A walk in the Switzerland of Myanmar

Writer: 
Khin Yadanar Toe
The Kalaw-to-Inle Lake trek is blessed with the magnificent natural scenery. (Photo - EMG)

A trekking holiday came to mind about a year ago as I was reading an article about trekking from Kalaw to Inle Lake written by a westerner. I didn’t have time to do that trek until last month. My friend and I decided to start our journey with a 24-hour train ride from Yangon to Kalaw that took us through the high mountains of Shan State.

The natural landscape was breathtaking, and the ride was smooth. However, as the train chugged along in Shan State, passengers from other carriages with babies and young children moved to our first-class carriage to find spots on the floor to sit or sleep. I had no choice but to squat on our seats and listen to crying babies all night. But I enjoyed tasting local delicacies on the train though.

Kalaw has a fair share of tour companies near the downtown and in the market area where we found a tour operator and booked our trek for the next day. With the arrangements done, we took a stroll through the downtown. Surprisingly, it was quite cool here for a midsummer evening. 

The Kalaw-Inle Lake trek has three options: 4-day 3-night; 3-day 2-night; and 2-day 1-night treks. With little time to spare, we opted for the last one, a 23-kilometre trek.

The trek is popular with foreigners. (Photo - EMG)

The sight of the lush green hills at the start of our trek reminded me of the windswept mountain grassland of Switzerland like a scene straight from “The Sound of Music”. On the train to Kalaw, we got to taste salmonberries for the first from a hawker (three basketfuls of the berries for Ks500 (US$0.50) as we had never seen them before. But on this trek, we were able to freely pluck the fruit from the bushes as we liked.  

Deep in the mountains, we saw beautiful wild flowers blooming in the fields that looked very surreal like a scene from a movie.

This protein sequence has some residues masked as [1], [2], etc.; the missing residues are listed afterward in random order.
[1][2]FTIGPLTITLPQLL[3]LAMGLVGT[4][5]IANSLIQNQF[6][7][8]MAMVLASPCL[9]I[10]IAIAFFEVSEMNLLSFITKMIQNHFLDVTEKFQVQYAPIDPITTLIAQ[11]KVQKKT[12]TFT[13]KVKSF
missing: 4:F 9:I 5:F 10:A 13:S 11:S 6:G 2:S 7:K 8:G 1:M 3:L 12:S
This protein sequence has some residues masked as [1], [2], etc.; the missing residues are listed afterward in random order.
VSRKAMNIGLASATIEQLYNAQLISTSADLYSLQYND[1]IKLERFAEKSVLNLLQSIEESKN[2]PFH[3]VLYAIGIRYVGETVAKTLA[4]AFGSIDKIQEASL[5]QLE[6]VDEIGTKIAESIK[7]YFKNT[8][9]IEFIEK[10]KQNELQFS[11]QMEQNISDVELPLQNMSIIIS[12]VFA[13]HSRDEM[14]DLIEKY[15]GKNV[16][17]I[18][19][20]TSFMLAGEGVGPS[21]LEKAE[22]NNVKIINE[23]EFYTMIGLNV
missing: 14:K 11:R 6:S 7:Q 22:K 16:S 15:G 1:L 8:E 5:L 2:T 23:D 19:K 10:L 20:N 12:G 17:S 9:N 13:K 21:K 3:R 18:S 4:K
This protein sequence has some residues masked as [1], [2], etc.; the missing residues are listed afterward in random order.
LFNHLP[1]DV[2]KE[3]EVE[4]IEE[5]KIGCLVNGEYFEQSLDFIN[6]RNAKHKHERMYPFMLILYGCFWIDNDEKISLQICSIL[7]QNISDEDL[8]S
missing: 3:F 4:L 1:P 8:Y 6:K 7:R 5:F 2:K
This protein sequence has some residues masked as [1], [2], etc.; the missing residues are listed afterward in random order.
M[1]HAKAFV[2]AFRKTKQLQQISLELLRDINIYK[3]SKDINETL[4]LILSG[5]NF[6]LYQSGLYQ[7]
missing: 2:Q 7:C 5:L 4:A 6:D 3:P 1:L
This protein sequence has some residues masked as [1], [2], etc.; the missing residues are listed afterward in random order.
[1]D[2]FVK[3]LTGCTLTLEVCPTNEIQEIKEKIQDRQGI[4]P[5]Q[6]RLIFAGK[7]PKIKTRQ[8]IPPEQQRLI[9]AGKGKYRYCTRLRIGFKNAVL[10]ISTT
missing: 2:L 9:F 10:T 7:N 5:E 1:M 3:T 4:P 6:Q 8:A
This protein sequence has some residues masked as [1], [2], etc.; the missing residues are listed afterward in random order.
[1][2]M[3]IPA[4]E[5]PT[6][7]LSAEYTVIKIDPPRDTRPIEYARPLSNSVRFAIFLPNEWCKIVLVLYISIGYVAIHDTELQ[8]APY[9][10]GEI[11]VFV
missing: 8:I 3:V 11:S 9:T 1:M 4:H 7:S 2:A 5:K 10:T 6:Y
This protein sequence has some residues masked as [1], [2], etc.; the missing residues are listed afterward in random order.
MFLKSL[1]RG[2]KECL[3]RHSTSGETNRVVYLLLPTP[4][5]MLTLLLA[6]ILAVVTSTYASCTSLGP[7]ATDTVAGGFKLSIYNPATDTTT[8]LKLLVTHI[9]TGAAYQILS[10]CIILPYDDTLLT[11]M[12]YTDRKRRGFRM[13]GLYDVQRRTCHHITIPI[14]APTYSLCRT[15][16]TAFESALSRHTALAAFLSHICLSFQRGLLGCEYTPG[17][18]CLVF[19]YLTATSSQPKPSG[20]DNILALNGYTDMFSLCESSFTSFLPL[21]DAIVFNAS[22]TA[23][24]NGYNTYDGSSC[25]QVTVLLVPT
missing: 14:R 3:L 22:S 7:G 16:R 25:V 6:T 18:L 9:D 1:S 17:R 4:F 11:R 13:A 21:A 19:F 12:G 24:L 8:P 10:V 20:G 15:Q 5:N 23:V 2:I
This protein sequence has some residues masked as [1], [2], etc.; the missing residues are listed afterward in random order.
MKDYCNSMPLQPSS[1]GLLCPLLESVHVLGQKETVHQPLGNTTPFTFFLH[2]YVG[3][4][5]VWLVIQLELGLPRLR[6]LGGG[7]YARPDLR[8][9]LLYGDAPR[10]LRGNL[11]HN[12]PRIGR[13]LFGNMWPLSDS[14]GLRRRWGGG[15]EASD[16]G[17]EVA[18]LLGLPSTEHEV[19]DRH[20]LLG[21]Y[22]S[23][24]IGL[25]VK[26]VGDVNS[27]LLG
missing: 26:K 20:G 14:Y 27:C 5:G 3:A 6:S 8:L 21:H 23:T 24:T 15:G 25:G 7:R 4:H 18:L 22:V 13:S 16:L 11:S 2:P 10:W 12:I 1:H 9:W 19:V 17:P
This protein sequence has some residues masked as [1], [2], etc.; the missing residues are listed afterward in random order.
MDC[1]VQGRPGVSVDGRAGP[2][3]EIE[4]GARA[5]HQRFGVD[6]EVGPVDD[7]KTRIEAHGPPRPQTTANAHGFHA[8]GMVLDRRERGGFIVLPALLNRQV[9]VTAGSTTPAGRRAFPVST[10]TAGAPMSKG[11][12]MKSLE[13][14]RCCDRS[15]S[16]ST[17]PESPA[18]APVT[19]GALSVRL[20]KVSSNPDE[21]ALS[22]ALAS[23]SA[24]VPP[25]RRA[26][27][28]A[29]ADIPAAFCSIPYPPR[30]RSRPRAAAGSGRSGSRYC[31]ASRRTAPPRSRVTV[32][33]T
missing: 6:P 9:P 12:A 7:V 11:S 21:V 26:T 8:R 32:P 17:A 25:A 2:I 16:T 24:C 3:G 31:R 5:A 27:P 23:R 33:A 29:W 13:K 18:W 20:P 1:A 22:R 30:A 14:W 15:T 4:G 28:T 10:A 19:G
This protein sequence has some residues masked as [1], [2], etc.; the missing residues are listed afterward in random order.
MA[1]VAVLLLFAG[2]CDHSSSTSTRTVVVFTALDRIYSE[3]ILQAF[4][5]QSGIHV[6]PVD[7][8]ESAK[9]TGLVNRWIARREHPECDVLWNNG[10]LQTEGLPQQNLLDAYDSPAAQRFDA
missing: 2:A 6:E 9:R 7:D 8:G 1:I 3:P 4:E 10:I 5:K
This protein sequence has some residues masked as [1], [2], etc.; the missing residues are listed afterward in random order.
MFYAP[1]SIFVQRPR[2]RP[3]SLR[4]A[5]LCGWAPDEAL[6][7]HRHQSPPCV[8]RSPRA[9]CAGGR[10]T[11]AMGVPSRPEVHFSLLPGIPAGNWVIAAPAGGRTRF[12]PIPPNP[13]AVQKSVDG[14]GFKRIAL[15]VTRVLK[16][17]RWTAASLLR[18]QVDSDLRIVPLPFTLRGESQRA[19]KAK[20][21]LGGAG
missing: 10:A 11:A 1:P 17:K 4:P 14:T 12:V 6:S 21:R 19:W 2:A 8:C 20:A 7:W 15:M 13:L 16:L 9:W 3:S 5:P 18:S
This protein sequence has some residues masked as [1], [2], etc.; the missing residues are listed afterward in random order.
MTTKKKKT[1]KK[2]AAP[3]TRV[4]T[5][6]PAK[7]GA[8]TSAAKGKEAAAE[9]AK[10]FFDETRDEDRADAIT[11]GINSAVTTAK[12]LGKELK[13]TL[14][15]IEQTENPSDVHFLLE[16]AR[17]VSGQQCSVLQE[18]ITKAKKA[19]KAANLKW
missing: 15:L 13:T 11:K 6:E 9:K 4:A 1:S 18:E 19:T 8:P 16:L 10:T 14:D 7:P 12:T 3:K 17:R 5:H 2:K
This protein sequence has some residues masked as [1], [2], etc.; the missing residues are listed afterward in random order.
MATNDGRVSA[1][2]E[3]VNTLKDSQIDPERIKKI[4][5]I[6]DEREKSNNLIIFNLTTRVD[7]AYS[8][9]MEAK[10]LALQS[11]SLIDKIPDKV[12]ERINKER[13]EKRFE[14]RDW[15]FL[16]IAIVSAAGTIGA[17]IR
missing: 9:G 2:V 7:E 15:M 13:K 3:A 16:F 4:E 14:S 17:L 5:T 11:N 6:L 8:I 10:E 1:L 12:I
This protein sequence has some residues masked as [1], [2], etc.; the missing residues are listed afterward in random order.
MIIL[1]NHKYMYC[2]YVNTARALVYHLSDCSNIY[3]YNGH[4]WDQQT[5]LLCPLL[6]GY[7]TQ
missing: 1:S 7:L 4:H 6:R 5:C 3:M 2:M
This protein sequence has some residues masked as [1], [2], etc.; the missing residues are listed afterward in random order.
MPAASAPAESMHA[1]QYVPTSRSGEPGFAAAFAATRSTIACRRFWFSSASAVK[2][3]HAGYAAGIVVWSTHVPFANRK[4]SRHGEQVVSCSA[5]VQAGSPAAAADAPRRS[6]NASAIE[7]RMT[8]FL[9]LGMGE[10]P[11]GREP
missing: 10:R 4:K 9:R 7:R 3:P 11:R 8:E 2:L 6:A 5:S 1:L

We stopped for lunch at Danu village and dinner at a villager’s home in Pa-O where we stayed for the night. Three or four groups of foreigners on the same trekking route were lodged at a monastic hall nearby.

A skilled Pa-O weaver works on her new piece of cloth. (Photo - EMG)

Our guide told us that it was his first time in his 12-year career to serve as a guide for local tourists. Most of the trekkers are westerners with a sprinkling of Asians, he said.

The next morning, we set out at 6am amid the magnificent natural scenery. Our guide supplied us with interesting facts about types of wild plants and their medicinal properties, the locals’ way of life and their sources of livelihood. We trekked through a mudbrick village and the guide told us how the villagers baked bricks. At times, we came across weird signs on hillsides warning: “Drive Slowly. Nats (Spirits) Ahead”.

It was a wonderful experience to walk in the rain on the second day. The best time for trekking is November, according to our guide. On this trip we did not get to see the sesame fields and other natural attractions as farmers were starting to plough their land for the next crop.

Our group arrived in Indein at 2.30pm for a 30-minute boat ride to Inle Lake where we waved goodbye to our guide. We continued our journey to Nyaung Shwe where we were supposed to catch a night bus back to Yangon. Since we couldn’t get a ticket, we had to spend the night there. The next morning we explored Nyaung Shwe on foot. One of the attractions here is the Red Mountain vineyard. 

All in all, our four-day trip in Shan State was a dream-come-through experience.